With this research in mind, list the more specific projects and tasks your team must complete to help upper management follow through with their strategy. If you’re a marketing department lead and a strategic goal is to increase revenue by 10%, you might define several marketing campaigns your team will undertake and how they’ll assist the company in achieving this monetary goal.

Your operational plan likely follows the strategic one’s timeline, but even if you decide to create several that add up to cover the entire strategic plan, clearly outline an overall timeline as well as those for unique projects within the plan.

3. Introduce KPIs

For every deliverable, define a couple ways to track progress and determine success. These should be relevant to strategic goals but more specific. For instance, if a broad company goal is to gain more website traffic, you’ll define more targeted KPIs related to this, like bounce and click rate improvements.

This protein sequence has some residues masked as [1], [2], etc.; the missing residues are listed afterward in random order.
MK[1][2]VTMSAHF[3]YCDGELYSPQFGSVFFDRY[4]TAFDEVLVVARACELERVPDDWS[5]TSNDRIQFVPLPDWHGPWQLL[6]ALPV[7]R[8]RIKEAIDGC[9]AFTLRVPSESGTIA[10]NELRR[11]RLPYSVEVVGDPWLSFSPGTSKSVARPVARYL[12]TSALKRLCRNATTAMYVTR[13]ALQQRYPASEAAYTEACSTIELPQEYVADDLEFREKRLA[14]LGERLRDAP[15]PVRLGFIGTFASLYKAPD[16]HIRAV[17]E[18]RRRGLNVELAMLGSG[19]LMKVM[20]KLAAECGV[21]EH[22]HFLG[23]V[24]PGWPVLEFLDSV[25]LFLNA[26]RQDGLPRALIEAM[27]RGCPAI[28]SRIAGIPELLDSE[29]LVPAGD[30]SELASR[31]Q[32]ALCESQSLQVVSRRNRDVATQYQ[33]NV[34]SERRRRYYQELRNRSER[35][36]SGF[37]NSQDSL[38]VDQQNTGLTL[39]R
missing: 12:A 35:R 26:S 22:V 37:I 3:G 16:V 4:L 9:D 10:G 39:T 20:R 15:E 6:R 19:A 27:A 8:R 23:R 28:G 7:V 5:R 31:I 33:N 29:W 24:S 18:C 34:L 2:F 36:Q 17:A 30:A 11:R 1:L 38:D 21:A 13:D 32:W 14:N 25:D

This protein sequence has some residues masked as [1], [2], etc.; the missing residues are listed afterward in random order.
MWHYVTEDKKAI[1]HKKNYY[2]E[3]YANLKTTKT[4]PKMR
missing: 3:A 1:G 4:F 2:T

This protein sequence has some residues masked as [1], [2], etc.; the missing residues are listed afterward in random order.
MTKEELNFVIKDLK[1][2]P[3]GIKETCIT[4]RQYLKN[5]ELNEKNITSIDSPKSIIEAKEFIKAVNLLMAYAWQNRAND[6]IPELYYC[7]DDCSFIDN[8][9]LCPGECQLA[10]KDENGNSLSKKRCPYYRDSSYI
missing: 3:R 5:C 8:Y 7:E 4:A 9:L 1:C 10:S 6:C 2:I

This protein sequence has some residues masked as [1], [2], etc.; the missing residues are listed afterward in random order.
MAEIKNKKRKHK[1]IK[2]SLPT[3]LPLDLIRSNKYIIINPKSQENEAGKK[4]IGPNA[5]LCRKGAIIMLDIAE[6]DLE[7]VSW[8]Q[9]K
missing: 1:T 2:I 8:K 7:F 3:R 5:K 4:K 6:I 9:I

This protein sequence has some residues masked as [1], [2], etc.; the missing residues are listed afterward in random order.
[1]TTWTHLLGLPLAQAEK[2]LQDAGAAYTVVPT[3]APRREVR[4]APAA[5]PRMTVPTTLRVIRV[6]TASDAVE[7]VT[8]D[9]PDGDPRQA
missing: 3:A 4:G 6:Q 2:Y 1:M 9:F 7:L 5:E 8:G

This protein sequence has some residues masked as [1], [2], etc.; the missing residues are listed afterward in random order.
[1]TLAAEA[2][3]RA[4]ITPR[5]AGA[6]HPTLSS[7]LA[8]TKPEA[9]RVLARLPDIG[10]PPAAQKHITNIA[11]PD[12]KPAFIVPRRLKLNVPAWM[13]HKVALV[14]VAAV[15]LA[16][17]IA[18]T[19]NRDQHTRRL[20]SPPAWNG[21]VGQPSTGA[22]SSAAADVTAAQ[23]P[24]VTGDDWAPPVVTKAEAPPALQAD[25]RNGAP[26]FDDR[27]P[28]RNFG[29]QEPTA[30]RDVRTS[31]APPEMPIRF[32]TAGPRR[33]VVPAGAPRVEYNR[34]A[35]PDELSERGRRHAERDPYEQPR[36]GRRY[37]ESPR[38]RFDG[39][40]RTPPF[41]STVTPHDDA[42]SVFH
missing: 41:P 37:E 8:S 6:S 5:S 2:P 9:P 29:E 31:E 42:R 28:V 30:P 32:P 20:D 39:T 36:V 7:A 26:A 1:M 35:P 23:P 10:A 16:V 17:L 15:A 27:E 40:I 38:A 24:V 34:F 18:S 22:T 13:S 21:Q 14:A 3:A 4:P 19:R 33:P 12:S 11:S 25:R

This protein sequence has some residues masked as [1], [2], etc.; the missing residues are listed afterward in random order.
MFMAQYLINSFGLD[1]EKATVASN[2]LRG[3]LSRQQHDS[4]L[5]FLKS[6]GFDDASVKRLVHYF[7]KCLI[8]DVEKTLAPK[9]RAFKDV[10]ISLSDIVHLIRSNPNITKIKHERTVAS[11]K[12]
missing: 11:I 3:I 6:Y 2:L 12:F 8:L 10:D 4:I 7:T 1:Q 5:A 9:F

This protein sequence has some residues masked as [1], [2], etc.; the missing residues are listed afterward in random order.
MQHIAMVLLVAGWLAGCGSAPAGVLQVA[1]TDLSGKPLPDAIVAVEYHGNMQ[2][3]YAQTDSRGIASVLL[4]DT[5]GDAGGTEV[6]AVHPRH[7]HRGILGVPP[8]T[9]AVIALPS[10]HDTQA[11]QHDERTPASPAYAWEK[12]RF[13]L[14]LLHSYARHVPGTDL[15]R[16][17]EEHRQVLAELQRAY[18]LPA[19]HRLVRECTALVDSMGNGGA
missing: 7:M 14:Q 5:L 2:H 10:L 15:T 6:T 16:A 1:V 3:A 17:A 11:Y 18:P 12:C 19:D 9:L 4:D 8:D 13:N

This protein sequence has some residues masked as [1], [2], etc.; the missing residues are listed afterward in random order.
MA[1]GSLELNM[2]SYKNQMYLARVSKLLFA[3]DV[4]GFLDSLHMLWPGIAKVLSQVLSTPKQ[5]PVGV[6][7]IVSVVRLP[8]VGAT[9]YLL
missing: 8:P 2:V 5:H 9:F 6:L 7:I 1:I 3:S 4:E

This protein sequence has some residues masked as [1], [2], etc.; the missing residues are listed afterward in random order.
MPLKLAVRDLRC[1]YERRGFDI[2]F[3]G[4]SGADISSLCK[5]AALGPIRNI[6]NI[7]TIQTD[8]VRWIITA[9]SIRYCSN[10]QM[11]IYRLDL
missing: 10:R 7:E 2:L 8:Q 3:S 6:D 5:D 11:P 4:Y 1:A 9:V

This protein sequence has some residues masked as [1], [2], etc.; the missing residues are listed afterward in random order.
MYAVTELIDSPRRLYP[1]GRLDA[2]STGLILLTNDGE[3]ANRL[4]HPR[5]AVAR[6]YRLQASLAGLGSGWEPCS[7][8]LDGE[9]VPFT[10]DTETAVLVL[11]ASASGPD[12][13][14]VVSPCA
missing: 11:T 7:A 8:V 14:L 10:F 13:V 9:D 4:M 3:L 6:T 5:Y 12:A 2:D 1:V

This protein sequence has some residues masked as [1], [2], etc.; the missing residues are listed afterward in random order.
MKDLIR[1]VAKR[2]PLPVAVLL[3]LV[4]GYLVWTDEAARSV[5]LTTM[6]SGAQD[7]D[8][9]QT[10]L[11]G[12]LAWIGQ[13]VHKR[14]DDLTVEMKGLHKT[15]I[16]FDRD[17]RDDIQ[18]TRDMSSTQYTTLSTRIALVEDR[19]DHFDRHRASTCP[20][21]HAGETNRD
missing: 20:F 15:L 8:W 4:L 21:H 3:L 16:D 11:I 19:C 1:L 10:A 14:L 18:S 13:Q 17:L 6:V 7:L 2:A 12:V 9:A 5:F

4. Create an executive summary

Summarize your operational plan’s content, defining the strategic goals your team is helping to achieve and how. Use a sentence or two to briefly touch on every section of your plan, remaining as concise as possible.

5. Formulate a hiring plan

Because both strategic and operational plans span long time frames and work toward complex objectives, you’ll likely need to hire employees as you action these plans to complete items. Work with the HR team to discuss your department’s hiring needs. They can then create a hiring plan with top-level management to ensure you have the employee resources you require.

Let Roadmunk by Tempo support your operational planning

Once strategic and operational plans are set, team leads need to define more specific project roadmaps. Roadmunk by Tempo lets you create a visual representation of high and low-level goals, timelines, and milestones. Then, use Timesheets by Tempo to find ways to work more efficiently and track employee progress toward accomplishing important company objectives.